site.btaBank Warns of Significant Imbalances on Sofia Housing Market
The latest report on housing affordability prepared by the UniCredit Bulbank warns of significant imbalances in housing prices in Sofia. The report was presented to the media on Thursday by the bank’s chief economist, Kristofor Pavlov. The report looks at the trends as of the third quarter of 2023.
It shows that a middle-income household had to save its gross earnings for 6.7 years, to be able to afford an average apartment of 81 sq m in 2022. This is a moderate deterioration from 2021, when the Bulgarian average house-prices-to-income ratio was 6.1.
The significant inequalities in housing affordability between large and medium-sized cities persist. Sofia remains the most unaffordable city for housing, as less than 10% of the highest-income households could afford to buy a home in 2022. In the cities of Plovdiv and Varna, housing was affordable for only 10% of households.
In 2023, a double-digit price-to-income ratio is found in 35% of all neighborhoods in Sofia. This is a slight increase from 2022, when the share of neighborhoods with double-digit ratio was 31%. These figures suggest that there is a significant share of locations with overpriced housing in 2023.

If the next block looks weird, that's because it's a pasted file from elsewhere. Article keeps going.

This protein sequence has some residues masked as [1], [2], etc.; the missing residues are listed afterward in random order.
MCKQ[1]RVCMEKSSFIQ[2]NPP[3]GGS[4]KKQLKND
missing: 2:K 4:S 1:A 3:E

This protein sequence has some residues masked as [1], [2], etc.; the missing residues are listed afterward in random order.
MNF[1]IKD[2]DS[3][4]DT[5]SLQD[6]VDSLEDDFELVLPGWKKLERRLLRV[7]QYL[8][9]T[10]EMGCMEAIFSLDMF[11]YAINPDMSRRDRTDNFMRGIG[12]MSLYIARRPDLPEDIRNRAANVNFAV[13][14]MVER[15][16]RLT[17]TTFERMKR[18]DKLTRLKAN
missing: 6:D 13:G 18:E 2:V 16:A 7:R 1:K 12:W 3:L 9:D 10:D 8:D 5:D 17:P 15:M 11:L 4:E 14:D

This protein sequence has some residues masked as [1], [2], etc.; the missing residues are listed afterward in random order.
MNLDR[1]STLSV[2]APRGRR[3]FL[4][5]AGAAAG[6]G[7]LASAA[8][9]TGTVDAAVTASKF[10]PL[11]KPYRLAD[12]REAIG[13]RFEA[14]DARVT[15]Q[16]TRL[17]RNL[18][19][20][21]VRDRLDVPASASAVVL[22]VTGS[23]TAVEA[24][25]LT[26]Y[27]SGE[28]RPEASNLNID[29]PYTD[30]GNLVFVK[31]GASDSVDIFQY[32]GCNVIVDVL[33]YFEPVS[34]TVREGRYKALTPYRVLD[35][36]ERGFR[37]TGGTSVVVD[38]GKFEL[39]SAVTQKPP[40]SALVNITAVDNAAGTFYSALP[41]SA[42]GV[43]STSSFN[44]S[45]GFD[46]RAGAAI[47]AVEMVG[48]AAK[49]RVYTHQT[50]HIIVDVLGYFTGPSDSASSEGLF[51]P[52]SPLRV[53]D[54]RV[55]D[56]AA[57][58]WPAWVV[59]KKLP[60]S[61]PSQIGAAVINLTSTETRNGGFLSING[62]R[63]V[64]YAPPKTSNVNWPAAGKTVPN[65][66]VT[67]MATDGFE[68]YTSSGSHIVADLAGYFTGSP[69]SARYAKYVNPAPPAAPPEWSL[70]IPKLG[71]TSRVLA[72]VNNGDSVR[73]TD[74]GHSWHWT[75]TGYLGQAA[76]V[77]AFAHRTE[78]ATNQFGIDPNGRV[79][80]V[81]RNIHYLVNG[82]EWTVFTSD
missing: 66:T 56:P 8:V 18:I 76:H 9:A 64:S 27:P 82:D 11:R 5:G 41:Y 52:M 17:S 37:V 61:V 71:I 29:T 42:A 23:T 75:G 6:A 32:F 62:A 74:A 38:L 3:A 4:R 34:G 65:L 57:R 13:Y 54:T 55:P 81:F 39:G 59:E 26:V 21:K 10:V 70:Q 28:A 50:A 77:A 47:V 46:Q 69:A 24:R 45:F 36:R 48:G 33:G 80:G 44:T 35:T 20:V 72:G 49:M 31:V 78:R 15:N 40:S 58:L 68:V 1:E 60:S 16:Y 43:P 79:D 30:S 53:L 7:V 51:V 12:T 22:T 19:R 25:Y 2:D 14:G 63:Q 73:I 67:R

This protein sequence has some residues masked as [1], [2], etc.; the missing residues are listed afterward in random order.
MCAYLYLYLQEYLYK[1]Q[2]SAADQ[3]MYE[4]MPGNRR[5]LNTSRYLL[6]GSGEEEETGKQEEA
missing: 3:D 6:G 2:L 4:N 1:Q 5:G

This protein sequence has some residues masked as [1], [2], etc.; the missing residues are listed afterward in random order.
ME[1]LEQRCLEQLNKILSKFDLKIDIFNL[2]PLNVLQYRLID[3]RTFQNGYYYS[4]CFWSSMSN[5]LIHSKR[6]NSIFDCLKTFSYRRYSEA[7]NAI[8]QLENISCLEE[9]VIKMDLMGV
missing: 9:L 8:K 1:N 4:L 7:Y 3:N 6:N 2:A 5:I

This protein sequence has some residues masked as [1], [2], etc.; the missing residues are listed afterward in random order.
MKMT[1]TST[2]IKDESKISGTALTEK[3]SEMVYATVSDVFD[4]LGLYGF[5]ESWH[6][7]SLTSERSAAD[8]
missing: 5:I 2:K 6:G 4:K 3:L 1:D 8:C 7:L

The share of locations with double-digit price-to-income ratios was close to zero between 2013 and 2015, and it was during that period that prices in Sofia were close to equilibrium.
And yet the authors of the report say that there is not yet a housing market bubble in Sofia. They assume that a housing bubble exists when more than half of the housing is extremely unaffordable (according to a four-level scale), meaning that households must be saving their gross income before taxes over a period of more than 10 years to buy an average home in that market. Thus, they conclude, there is no housing bubble in Sofia. They, however, note that the imbalances in housing prices in the capital had become significant by the third quarter of 2023.
The authors of the report say that housing prices in Sofia must fall by 47% in order to bring the market back to equilibrium, provided that incomes remain unchanged. Conversely, if housing prices remain fixed and the entire transition to market equilibrium is made only by increasing incomes, the latter would have to rise by 89%. Considering the pace of income growth in Sofia over the last five years, such an adjustment would take nearly a decade, experts say.
Over a period of seven years, price rises of more than 100% have been seen in the largest cities of over half a dozen European countries: Hungary, Czechia, the Netherlands, and Portugal, as well as in the Baltic states. Prices have risen by 70% to 100% in some of the largest cities in Slovakia, Slovenia, Austria, and Germany. Against this background, the growth of 94% reported in Sofia seems significant, even though the low starting level of housing prices in the Bulgarian capital in 2015 can be considered a mitigating factor, Kristofor Pavlov said.